General tip: Keep in mind that WLT readers are more sophisticated than the average Joe or Joan when it comes to green living, health, personal growth, social responsibility and metaphysics. We prefer thoughtful, well-researched articles with an informed and upbeat tone. We favor a narrative approach in which story-telling is emphasized. We welcome in-depth reports and personal interviews, but outside of Behind the Scenes we rarely publish personal essays. Please include reference material for fact verification, and avoid using anecdotal claims to support your thesis or argument.
Submissions should be typed and double-spaced in AP style. Please attach an MS Word file, and also copy and paste your story in the message section of your email. Please do not send a PC-specific file as we may not be able to open it.
Please suggest a Hed and Dek for your story.
If including graphs, charts or other original art, please send a hard copy in addition to a disk, or e-mail us for digital art submission guidelines. Original photos and illustrations are welcome and may be submitted along with your article for consideration.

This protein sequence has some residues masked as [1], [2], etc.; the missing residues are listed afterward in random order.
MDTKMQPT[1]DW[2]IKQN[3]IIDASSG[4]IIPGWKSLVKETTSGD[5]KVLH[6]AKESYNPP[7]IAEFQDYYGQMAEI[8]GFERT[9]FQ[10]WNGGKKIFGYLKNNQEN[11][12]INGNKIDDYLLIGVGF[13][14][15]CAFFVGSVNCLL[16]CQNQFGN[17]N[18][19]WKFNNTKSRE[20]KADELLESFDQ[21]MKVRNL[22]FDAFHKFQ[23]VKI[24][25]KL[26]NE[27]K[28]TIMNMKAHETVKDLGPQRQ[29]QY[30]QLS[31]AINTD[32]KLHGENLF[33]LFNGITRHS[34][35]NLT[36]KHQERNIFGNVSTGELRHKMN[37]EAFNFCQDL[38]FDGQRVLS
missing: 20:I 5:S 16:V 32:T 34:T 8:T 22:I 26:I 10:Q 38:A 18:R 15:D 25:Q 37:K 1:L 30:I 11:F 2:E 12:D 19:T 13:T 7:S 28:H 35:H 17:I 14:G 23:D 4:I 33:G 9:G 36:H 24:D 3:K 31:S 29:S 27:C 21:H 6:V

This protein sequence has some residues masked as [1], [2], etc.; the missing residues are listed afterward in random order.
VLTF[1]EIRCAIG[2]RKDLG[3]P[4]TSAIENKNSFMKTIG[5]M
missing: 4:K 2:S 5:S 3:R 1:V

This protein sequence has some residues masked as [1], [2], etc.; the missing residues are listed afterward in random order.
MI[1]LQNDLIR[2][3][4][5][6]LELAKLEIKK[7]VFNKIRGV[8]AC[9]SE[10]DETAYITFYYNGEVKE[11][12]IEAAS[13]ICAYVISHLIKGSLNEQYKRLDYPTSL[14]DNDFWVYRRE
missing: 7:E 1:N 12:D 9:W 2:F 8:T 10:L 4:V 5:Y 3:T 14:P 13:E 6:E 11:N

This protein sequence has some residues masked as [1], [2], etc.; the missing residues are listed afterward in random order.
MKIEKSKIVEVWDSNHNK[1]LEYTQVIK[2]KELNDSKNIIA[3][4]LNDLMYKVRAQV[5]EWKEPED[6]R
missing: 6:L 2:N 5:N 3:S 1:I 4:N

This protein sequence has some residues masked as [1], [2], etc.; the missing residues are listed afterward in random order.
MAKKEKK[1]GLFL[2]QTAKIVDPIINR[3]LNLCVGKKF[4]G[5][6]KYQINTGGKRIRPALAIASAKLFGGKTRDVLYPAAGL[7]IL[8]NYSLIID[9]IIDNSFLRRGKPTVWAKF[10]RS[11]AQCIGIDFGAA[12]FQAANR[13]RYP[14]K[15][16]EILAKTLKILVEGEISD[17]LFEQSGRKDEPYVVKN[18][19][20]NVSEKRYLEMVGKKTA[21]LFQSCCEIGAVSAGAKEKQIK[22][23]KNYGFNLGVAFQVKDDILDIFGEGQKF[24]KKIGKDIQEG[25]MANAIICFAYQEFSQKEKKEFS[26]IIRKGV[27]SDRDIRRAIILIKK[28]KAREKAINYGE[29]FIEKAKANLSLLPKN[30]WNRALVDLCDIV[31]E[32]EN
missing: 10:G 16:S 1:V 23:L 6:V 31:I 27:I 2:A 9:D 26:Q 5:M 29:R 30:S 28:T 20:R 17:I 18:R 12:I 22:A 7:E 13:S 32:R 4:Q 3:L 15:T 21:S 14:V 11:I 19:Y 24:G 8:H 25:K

Please include a one-sentence credit line to accompany your story. If you do not include it, the story will run with your byline only.
Notification of Acceptance or Rejection
Ah, the life of an editor — deadlines, deadlines and more deadlines! Every time we look up from our computers, it seems there’s another deadline to meet. So sometimes our response rate to submissions may not be as rapid as you’d like it to be.
If we do not immediately accept or reject your story or query, we may set it aside for a rainy day. If you are uncomfortable with ambiguity or are in a hurry because you want to submit it to other publications, be sure to make note of it on your submission.